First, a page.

EL Ideas

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I just had an amazing meal at EL Ideas, a restaurant that is a cross between Sunday Dinner and Next.  Located in a back alley near Chicago’s Tri Taylor neighborhood, all of the restaurant’s 16 patrons are treated to a view of the kitchen during dinner and are encouraged by the owner, Phillip Foss, to observe and even help cook and plate.  I met Foss when he was operating the his Meatyballs food truck near the Aon center and got chased away by the cops.  He managed to sell us some sandwiches before driving away.  As good as the sandwiches were, the restaurant is far superior.

Our meal consisted of a 14 course dinner that lasted about 2.5 hours.  With 12 savories and 2 desserts, it seemed that each dish kept getting better and better–“no, this is my favorite dish of the night.”  The highlights were grouper served with carrot and kimchi, diced ham drizzled with cheese, foie gras with meyer lemon, and a cream soup with sweetbreads and lobster.  Not only was everything flavorful, but all of the combinations of flavors just worked.

I say a cross between Sunday Dinner and Next because the limited seating requires purchasing a “ticket” and you feel like you are eating at someone’s dinner party.  It is BYOB so bring plenty to drink.  I am definitely going back.


Children, please!

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Having missed out on the initial sales of Next Restaurant’s third menu, Childhood, I spotted a Facebook post that they were releasing additional tickets.  Most of the times available were around 6 p.m. or 9 p.m., and it reminded me of the Cubs single game sales day on the Internet, with the website unable to keep up with demand and seats going really quickly.

Unlike the previous Paris 1906 or Thailand menus, there was no country associated with the cuisine–well, maybe 1980s American.  The theme was a menu that evoked memories of one’s childhood.  Certainly not everyone’s childhood, but coincidentally the menu was something I was able to relate to.

I will run through the 10 course menu, which was matched, optionally, with alcoholic and non-alcoholic beverages.  It began with a neatly wrapped present.  All kids like getting presents.  This one contained a take on peanut butter and jelly–a ball of peanut butter with jelly inside and fried with a tempura batter.  A creamy chicken noodle soup followed (the noodles themselves were made from chicken extruded into a noodle).  Then there was fish and chips on a plate decorated with a child-like design.  The mac and cheese was well done, with different kinds of macaroni.

The most interesting to the senses was called a “walk in the woods” according to the waiter.  It consisted of a hollowed-out birch log upon which hot stones and juniper branches were placed.  On top of the log was a piece of glass that had various wild mushrooms spread about.  The smell of the juniper wafted about as you ate.  Alinea has/had a similar dish where a huge bowl of juniper branches had a hot stone nestled in the middle that contained a small morsel of meat.  I love mushrooms, and this was the tastiest of the dishes to me.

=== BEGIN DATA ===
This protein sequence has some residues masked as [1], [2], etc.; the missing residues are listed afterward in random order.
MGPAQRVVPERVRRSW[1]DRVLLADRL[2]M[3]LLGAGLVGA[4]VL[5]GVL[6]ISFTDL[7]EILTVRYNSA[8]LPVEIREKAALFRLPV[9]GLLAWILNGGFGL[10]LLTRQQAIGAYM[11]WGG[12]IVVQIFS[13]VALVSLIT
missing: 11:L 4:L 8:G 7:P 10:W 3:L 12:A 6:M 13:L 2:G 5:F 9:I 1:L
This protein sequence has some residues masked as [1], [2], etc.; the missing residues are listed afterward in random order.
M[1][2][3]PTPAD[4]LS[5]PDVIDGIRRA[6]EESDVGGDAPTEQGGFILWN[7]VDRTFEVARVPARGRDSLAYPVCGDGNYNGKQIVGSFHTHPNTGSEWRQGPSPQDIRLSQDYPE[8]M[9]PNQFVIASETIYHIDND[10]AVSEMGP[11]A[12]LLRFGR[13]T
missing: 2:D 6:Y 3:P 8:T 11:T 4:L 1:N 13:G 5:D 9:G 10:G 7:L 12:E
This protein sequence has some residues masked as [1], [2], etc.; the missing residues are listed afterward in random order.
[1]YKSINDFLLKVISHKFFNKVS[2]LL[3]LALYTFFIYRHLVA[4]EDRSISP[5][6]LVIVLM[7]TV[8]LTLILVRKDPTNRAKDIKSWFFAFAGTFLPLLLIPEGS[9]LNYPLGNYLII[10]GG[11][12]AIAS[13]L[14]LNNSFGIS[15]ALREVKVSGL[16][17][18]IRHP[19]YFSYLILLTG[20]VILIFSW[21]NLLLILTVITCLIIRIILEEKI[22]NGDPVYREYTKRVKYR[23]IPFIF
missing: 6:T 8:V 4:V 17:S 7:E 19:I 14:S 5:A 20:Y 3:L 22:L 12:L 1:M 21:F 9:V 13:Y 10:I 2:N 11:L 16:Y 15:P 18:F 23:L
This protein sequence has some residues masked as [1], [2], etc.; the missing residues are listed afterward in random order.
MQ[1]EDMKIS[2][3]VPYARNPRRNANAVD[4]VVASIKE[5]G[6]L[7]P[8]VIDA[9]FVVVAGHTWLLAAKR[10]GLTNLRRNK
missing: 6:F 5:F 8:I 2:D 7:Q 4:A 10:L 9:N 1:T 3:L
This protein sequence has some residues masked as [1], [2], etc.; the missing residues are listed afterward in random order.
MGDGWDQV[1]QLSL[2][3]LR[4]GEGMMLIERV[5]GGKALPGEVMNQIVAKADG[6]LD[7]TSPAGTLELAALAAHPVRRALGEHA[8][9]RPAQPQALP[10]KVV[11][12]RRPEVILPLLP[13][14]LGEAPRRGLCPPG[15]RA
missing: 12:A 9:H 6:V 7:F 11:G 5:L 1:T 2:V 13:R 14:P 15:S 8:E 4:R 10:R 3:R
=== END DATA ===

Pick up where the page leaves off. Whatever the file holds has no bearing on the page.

The last of the savory dishes was a deconstructed cheeseburger, which had a piece of short rib and cheese, served with the bun of a burger ground up into a spread.  I’m a fan of braised short ribs, so this was my second favorite dish.  If you ate the meat with the bread paste, it does taste like a cheeseburger.

The most innovative presentation goes to the lunchbox.  Everyone got a different circa 1980s lunchbox, complete with Thermos.  Mine had some port.  The desserts were a homemade fruit rollup, and an oreo cookie, served in a ziploc baggie.  A handwritten note from mom was a nice touch.  After that was a couple of doughnut holes served with an electric metal beater that had a foie gras frosting dripping from it so you could lick from it just like when you were a kid.  The last was a campfire made from sweet potatoes and served with marshmallows so you could make S’mores.

Some would differ, but the food didn’t match up to the Paris menu.  It was a great dining experience–which is all part of what makes a good meal.  The presentations were as creative and playful as one might find at Moto, and inspired interesting conversation.   Its just that the food itself wasn’t as memorable.  Oh, well.  Hope I get tickets to elBulli!

Next (Paris 1906)



I was fortunate to be invited to a dinner featuring the inaugural menu of Grant Achatz’s new Next restaurant.

He was my friend’s client so we were comped, but we didn’t know until the end.

My favorite dishes were the fillet of sole with a crawfish mousse, and, of course, the roasted pressed duck.  The Chinese do duck well (e.g. Sun Wah Bbq), but this was so flavorful.

It is a great concept and I also appreciate the business model:  sell (out) tickets in advance, and keep the same menu for three months so you don’t waste any food.